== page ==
He had originally been designated the 6pm (local time) slot but no one was that interested in a person who couldn’t be bothered to even pretend to be interested. To play the game. So they bumped him by just under two hours into the graveyard slot. He could always talk just to himself. As an experiment. To see if he could convince himself.

He couldn’t. He tried varying his tone to sound as if he really meant it. But he didn’t really. He just gave his usual bare minimum, “something must be done” climate change speech that he always gives. The one in which he tries to sound as if he understands and cares. But fails on both counts.

Except this time he didn’t mention that his daughters were really committed to climate change and he was doing it all for them. So touching. All he did was admit that the Tories had nearly bankrupted the UK so he wasn’t going to be able to contribute any more than the bare minimum already pledged. The applause was barely applause. Just a smattering of people waking up with a jolt when he had finished.

To fill in time before making his keynote, three-minute speech, Rish! had squeezed in a fireside chat about forests – as if to add insult to injury, having upheld Liz Truss’s ban on King Charles coming to the conference, he got him to record an introductory message – and a couple of bilateral meetings with Emmanuel Macron and Giorgia Meloni. He sounded a great deal more animated about sending migrants back in punctured small boats than he ever had about floods in Pakistan. A question of priorities, I guess.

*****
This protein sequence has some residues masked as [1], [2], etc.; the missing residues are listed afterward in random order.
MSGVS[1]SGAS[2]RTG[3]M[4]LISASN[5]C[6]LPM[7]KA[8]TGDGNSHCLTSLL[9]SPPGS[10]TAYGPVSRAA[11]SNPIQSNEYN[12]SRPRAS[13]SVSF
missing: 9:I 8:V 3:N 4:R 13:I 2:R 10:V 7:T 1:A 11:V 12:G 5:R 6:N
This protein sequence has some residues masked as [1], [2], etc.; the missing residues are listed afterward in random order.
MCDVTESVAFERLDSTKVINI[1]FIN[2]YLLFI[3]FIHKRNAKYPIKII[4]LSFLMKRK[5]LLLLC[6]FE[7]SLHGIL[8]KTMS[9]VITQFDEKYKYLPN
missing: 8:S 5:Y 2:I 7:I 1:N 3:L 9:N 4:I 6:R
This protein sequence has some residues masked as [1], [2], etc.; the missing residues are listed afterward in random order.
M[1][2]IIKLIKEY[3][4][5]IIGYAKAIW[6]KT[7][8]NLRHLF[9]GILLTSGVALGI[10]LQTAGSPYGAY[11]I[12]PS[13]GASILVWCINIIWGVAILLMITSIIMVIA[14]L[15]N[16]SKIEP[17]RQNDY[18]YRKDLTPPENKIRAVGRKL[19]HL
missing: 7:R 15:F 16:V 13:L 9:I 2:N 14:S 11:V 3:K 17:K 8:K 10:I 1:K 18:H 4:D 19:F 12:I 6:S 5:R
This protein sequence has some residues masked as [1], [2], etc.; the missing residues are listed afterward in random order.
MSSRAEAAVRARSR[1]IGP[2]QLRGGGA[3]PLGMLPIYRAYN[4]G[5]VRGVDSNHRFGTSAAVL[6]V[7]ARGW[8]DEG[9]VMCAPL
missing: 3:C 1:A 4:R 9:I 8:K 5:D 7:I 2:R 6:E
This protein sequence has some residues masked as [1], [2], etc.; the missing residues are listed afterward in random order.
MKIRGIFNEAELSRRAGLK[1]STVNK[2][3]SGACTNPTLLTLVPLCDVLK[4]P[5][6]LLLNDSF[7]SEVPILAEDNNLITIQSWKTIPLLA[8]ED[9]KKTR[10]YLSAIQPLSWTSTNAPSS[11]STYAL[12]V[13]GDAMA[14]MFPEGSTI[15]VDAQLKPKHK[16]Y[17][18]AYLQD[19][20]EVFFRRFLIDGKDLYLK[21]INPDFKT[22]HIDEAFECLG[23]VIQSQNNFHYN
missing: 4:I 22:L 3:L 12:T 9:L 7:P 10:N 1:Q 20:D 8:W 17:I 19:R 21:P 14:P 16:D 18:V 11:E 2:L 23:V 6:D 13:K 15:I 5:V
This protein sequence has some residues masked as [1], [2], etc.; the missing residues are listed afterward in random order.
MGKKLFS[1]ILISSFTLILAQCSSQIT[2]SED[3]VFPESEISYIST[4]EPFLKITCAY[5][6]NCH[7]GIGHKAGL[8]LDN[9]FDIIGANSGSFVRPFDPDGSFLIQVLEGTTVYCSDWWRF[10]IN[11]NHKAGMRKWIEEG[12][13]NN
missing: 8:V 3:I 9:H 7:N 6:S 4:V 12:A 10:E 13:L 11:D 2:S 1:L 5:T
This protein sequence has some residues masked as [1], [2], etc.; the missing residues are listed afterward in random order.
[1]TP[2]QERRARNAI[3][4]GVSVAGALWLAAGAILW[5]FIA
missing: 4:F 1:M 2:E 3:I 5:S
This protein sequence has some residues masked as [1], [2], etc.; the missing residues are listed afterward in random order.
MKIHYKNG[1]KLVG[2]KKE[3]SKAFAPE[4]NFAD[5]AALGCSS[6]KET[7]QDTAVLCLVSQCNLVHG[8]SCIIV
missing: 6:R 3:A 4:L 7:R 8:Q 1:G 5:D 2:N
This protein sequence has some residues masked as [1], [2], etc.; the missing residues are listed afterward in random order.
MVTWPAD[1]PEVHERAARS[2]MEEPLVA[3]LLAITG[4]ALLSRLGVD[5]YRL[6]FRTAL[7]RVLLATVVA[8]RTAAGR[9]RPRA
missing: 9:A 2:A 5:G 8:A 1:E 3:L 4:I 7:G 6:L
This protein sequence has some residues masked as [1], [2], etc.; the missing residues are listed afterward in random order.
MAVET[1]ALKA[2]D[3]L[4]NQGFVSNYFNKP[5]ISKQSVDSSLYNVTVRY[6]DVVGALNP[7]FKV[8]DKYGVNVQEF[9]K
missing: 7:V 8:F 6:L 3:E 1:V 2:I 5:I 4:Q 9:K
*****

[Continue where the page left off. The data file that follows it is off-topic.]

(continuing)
Sunak also reluctantly – he had only intended to bring one reporter from a rightwing tabloid with him – gave a short interview with the BBC. Yes, it was great that Johnson was also in Egypt. So great that they had no intention of meeting one another there. In fact he was going out of his way to avoid him.

And yes, he did find Gavin Williamson’s texts abusive. But not so much he was going to do anything about them. Heaven no! The fact that he hadn’t sacked him was nothing to do with him being so weak he had promised Gav a cabinet post in return for his support. Because that would lack professionalism and accountability. He hadn’t sacked him because he was a compassionate Conservative. And someone who had already been sacked from the cabinet twice clearly deserved yet another chance. That was the right thing to do.

That was also why he had reappointed Suella Braverman as home secretary six days after she was fired. Because Leaky Sue was down on her luck and in distress. In a worse state than the asylum seekers she had cooped up at Manston. If people arriving in small boats had any dignity, any sense of empathy, they wouldn’t make the journey across the Channel. They would realise the suffering they were causing the home secretary who had to sign off on the bills to pay for their accommodation and stay put instead. Will no one spare a thought for her? So distraught she couldn’t even be bothered to turn up to answer an urgent question in the Commons.